Verrucous carcinoma of the esophagus eluding multiple sets of endoscopic biopsies and endoscopic ultrasound: A case report and review of the literarure
S Devlin | V Falck | SJ Urbanski | et al
A 56-year-old woman was noted to have a 5 cm to 6 cm long, irregular narrowing of the distal esophagus on an upper gastrointestinal series. Initial endoscopy revealed a polypoid mass in the distal esophagus and concurrent endoscopic ultrasound revealed changes typical of inflammation but no evidence of an obvious neoplastic process. Repeated biopsies revealed only inflammation with no evidence of malignancy. Only after prolonged acid suppression did biopsies reveal verrucous carcinoma of the esophagus. The patient underwent a trans-hiatal esophagectomy and has remained well with no evidence of progression since.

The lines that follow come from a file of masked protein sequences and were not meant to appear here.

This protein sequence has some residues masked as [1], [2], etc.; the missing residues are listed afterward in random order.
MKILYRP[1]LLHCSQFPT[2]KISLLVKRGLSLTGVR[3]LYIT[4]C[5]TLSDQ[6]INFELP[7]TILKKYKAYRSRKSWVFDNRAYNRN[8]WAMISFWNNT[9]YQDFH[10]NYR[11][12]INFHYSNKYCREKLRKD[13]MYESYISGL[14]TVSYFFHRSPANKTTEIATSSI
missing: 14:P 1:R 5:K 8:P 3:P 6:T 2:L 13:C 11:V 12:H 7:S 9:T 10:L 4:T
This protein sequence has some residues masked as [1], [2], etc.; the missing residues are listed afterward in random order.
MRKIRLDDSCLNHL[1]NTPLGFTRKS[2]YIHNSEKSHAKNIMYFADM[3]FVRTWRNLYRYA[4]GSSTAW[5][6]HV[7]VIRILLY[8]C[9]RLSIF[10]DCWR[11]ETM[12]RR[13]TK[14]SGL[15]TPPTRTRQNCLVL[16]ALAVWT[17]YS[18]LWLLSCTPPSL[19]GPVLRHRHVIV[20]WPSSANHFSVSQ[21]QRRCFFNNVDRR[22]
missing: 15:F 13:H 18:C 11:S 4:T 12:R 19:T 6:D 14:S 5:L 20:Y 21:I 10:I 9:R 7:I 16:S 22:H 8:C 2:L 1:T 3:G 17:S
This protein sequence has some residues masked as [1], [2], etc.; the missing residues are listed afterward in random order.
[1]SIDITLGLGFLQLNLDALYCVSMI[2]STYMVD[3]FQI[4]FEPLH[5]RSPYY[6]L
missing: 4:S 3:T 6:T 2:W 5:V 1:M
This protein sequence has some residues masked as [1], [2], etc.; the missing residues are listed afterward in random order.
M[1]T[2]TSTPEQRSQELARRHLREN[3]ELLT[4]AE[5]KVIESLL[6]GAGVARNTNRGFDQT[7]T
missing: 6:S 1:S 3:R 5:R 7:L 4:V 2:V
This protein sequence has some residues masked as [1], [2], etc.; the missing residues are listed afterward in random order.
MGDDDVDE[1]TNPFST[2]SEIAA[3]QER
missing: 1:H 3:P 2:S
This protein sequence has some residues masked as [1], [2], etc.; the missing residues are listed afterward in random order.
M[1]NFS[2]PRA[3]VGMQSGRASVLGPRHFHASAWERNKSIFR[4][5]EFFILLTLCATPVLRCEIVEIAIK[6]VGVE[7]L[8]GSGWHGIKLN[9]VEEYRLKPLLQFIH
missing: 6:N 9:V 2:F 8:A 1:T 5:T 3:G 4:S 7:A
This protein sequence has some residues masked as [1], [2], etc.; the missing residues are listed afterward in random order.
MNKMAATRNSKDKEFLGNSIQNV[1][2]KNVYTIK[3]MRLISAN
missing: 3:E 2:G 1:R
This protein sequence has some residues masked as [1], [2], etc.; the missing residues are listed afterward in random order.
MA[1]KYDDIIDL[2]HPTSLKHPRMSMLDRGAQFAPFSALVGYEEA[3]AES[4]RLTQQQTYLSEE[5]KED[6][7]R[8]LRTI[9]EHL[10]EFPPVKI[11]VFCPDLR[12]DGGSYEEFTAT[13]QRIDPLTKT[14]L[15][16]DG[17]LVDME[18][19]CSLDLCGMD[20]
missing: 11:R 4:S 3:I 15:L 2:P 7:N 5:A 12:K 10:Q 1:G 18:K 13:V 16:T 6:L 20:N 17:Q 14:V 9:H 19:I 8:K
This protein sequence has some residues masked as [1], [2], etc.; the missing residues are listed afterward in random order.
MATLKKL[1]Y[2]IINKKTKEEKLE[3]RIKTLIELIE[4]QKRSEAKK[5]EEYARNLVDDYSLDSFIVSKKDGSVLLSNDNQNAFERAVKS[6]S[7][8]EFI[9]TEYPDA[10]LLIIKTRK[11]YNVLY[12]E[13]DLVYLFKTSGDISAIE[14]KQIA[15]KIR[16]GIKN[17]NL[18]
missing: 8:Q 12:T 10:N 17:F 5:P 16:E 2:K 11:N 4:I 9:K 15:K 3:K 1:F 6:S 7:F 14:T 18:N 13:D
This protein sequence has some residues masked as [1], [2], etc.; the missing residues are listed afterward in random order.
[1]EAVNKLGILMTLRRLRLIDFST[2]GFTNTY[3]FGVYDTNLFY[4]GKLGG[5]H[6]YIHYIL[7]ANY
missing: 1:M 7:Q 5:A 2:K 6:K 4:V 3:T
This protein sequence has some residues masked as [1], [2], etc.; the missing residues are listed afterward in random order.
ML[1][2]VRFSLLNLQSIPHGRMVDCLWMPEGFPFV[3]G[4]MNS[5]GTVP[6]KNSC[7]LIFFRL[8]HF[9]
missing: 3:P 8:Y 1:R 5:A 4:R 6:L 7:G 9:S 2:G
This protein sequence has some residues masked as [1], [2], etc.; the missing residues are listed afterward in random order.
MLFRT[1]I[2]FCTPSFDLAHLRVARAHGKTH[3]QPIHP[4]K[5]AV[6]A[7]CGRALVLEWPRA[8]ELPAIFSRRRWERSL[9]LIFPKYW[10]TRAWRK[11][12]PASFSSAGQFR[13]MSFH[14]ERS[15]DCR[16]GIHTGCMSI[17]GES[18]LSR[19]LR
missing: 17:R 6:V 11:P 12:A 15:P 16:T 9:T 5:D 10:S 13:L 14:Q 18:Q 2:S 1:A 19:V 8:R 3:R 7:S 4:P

Verrucous carcinoma is a rare variant of squamous cell carcinoma, taking on a papillary or warty appearance grossly. Histological diagnosis may be difficult because this tumour typically shows no high-grade dysplasia. Therefore, diagnosis can be challenging, often requiring multiple sets of endoscopic biopsies due to the overlying hyperkeratotic layer. Of the 20 cases that have been reported, this is the second to provide an endosonographic description and the first to describe a change in endoscopic appearance with acid suppression.